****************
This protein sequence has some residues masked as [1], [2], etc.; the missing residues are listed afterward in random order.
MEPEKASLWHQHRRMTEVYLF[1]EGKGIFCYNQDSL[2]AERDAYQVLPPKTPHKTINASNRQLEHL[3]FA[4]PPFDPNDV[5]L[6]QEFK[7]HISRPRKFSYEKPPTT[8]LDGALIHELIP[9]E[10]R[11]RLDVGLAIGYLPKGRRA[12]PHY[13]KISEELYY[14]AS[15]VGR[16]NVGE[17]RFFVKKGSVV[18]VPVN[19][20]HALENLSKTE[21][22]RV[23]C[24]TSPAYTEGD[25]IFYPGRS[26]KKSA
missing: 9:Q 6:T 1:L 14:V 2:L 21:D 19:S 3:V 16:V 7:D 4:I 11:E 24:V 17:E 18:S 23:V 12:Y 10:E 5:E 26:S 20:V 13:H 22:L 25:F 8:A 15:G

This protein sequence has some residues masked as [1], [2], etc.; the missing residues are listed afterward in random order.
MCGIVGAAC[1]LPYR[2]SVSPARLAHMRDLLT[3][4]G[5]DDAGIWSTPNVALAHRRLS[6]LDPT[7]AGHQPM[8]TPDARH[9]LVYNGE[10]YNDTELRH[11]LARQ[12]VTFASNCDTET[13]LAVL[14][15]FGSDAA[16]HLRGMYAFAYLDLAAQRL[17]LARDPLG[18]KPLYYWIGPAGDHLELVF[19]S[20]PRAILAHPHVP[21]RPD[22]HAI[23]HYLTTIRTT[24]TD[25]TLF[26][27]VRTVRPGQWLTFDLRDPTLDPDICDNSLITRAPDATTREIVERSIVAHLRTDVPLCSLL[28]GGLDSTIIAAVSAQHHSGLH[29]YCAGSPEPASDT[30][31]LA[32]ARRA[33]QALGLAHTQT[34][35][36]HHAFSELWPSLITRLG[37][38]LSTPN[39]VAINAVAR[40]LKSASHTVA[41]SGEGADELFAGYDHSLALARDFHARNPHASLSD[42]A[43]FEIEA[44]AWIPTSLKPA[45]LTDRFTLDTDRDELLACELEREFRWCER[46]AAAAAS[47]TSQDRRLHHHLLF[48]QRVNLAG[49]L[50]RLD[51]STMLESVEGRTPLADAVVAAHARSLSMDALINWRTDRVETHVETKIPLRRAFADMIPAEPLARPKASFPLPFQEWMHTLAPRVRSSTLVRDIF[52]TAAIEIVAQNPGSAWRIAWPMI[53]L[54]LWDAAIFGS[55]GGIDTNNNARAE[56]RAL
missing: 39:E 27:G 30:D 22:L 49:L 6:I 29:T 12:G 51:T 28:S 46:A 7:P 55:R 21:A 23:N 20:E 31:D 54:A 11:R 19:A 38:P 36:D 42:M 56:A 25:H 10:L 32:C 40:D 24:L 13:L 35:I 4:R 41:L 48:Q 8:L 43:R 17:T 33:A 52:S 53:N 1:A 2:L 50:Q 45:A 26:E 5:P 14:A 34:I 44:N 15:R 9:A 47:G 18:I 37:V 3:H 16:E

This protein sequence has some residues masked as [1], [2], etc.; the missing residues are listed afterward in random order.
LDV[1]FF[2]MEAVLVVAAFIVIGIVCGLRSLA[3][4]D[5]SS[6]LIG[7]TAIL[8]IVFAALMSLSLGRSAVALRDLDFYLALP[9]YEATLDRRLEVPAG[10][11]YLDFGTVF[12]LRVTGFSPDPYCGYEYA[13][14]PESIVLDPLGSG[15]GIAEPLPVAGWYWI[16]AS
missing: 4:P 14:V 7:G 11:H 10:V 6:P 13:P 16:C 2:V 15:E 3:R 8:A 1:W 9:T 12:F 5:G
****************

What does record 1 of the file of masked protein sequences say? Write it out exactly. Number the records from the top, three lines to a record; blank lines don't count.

This protein sequence has some residues masked as [1], [2], etc.; the missing residues are listed afterward in random order.
MEPEKASLWHQHRRMTEVYLF[1]EGKGIFCYNQDSL[2]AERDAYQVLPPKTPHKTINASNRQLEHL[3]FA[4]PPFDPNDV[5]L[6]QEFK[7]HISRPRKFSYEKPPTT[8]LDGALIHELIP[9]E[10]R[11]RLDVGLAIGYLPKGRRA[12]PHY[13]KISEELYY[14]AS[15]VGR[16]NVGE[17]RFFVKKGSVV[18]VPVN[19][20]HALENLSKTE[21][22]RV[23]C[24]TSPAYTEGD[25]IFYPGRS[26]KKSA
missing: 9:Q 6:T 1:L 14:V 2:L 21:D 19:S 3:V 16:V 7:D 4:I 11:E 24:V 17:E 18:S 23:V 12:Y 10:E 5:E 26:S 20:V 13:H 22:L 25:F 8:A 15:G